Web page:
During my yoga teacher training at Thrive Yoga, I became aware that there is a big difference between my packaging  and my essential core (what lies underneath my thick skin, calluses, scars, knots, kinks, ticks, reflex reactions, open wounds, hardened muscles and fascia, and the stories that I tell myself). Part of the challenge of living wholeheartedly is breaking through all that external armor mounted over decades so that I open up a window into the core chamber of my being.

Sh*t happens and sometimes it hurts

Photo: mother and grown son pose together at airpor
My son Matthew and Teresa have one last hug before he heads off to grad school at UC-Berkeley, aiming for his master of fine art. At Dulles Airport outside Washington, DC.

Yesterday we drove our son Matthew to Dulles airport. He had stripped his life down to an over-sized suitcase and a duffle bag (total 100 pounds, max), a knapsack (with laptop and iPad) and a few boxes that friends and colleagues will smuggle into California. He left his car, some boxes and his new flat screen TV in storage with us (I don’t know if there’s space). He gave up a nice paying job working for a NASA contractor at the Goddard Space Center, though the post was no more secure than anything dealing with the Federal government these days. He could have lost funding in the next round of sequestration cuts.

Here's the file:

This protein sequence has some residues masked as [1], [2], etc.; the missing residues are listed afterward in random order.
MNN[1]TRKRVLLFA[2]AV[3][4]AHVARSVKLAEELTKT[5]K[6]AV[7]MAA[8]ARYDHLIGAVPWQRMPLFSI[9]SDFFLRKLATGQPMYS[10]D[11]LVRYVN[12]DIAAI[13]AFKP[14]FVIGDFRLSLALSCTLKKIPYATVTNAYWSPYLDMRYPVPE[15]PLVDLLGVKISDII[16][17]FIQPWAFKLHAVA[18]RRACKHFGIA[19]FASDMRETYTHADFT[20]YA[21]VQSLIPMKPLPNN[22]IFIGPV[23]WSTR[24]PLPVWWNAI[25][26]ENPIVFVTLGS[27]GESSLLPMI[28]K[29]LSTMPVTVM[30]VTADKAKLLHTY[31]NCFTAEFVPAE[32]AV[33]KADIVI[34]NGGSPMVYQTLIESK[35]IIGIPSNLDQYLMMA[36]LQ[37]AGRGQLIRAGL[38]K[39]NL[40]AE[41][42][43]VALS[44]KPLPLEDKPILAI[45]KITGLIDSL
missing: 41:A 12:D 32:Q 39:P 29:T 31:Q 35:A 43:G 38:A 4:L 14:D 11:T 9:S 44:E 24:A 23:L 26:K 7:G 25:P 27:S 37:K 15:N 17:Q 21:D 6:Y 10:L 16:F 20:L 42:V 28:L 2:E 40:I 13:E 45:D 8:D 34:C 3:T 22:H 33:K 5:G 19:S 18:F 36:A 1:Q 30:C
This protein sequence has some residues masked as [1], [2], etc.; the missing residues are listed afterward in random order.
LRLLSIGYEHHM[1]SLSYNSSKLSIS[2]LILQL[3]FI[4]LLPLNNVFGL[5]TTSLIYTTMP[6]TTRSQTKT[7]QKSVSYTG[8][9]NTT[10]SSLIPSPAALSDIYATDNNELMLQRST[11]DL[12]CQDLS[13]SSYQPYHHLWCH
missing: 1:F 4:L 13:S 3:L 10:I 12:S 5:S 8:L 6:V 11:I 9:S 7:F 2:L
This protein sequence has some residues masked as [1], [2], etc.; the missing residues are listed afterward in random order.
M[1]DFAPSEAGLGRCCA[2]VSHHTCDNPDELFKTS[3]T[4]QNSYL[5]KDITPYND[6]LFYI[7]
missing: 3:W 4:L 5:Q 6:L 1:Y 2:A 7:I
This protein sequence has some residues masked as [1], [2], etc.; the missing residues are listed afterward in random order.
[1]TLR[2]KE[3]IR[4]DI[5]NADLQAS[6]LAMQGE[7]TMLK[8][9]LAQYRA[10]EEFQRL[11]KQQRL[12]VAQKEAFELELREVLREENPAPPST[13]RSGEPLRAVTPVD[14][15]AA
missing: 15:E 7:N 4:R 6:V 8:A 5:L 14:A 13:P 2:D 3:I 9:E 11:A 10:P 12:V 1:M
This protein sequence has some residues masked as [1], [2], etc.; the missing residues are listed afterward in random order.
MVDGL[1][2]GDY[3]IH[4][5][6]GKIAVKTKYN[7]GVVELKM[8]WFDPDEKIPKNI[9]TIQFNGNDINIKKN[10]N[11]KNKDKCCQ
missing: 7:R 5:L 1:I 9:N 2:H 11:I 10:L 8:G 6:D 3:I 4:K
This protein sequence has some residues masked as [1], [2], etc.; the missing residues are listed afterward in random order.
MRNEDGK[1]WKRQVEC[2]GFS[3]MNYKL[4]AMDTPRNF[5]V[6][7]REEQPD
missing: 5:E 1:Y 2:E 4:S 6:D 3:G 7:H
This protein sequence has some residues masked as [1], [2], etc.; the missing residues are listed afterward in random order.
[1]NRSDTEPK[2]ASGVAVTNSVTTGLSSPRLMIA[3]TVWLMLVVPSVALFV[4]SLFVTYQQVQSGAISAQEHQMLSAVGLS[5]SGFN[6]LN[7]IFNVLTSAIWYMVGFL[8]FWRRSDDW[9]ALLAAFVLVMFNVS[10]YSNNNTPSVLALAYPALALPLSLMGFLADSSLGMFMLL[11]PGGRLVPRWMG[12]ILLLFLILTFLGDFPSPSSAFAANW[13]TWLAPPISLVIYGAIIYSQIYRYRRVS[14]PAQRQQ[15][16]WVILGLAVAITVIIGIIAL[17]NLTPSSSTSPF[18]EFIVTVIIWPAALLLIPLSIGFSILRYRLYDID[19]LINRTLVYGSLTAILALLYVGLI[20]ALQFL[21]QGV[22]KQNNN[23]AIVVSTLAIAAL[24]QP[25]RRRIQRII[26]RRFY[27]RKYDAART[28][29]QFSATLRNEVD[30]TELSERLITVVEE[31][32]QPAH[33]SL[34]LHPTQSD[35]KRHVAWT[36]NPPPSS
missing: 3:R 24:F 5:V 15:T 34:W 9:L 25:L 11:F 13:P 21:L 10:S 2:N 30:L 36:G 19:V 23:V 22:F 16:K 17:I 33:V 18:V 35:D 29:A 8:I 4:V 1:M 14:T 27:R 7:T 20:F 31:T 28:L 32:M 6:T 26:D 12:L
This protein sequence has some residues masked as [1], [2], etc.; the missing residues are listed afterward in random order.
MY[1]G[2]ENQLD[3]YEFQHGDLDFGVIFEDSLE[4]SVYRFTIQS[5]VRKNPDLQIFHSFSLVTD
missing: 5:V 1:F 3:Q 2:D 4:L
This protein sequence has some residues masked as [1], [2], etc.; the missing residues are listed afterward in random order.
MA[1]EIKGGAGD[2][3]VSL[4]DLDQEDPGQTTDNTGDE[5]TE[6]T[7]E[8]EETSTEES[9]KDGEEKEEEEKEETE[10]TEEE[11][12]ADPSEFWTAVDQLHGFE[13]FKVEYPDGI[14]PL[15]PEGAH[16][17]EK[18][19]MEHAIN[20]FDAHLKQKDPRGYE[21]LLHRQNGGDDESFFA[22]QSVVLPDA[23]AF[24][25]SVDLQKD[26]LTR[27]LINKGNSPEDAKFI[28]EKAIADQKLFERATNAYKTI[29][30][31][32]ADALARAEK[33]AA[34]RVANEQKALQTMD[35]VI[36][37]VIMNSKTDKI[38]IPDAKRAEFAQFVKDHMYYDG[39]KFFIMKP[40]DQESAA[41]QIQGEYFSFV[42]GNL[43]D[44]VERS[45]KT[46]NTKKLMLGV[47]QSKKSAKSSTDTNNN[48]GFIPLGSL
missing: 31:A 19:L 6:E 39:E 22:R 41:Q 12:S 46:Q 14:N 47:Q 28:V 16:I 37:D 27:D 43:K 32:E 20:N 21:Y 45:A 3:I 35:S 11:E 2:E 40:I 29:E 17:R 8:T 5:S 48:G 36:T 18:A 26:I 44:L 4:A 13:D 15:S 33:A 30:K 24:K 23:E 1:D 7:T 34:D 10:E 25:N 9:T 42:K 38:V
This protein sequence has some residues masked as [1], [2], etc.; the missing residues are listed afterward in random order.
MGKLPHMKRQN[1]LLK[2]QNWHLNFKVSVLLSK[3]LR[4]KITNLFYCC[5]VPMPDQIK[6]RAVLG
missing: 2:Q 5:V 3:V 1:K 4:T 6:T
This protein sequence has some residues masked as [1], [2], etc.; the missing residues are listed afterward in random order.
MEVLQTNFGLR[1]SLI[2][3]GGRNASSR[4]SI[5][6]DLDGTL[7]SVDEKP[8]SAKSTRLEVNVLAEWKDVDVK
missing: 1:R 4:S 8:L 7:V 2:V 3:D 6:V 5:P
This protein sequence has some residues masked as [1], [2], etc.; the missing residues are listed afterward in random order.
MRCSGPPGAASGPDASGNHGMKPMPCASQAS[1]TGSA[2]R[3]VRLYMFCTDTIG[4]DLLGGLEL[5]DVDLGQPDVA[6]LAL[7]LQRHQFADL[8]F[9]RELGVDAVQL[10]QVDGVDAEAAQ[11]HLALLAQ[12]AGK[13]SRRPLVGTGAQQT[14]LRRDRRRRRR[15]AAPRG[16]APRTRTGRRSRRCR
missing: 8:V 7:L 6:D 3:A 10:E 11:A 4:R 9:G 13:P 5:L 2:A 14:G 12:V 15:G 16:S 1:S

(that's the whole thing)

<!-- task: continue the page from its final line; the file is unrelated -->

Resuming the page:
Continue reading Sh*t happens and sometimes it hurts

Life eases back into glide

Photo: yoga trainee and mock class
In front of the class, I muster my will power and focus to get through the final practicum.

I had all kinds of plans to writing a bunch of entries about my yoga teacher training (YTT) at Thrive Yoga, but I got sidetracked by all the thing that had been piling up during training. Just sorting through the stacks of mail seem to take over an afternoon. I can see myself being swept up by the flow of life and failing to examine this experience thoroughly.

Plus, my son, Matt,  is moving to UC-Berkeley next week to get his master of fine arts so he is dropping off a lot of his stuff for storage while he’s away.  Which means that we have to shuffle our own stuff or donate older items to charity. Our burden of possessions takes over entire rooms. I think my son takes pleasure in reducing his life to two suitcases, a shoulder bag and a couple of boxes sent by mail to the west coast.

One of the prices of being a “renaissance man” (by which I mean a well-rounded man of many outbursts of curiosity, multiple interests, mundane chores,  and middling talents and intelligence to get them accomplished) is that the current crisis tends to get the upper hand on all the other agenda items. Today, a visit to the dentist and the resulting low-grade pain wiped me out for most of the afternoon.  And I get successive visits to my office by my wife to remind me that I owe her big time for her being a “yoga widow” for a month—and she’s right.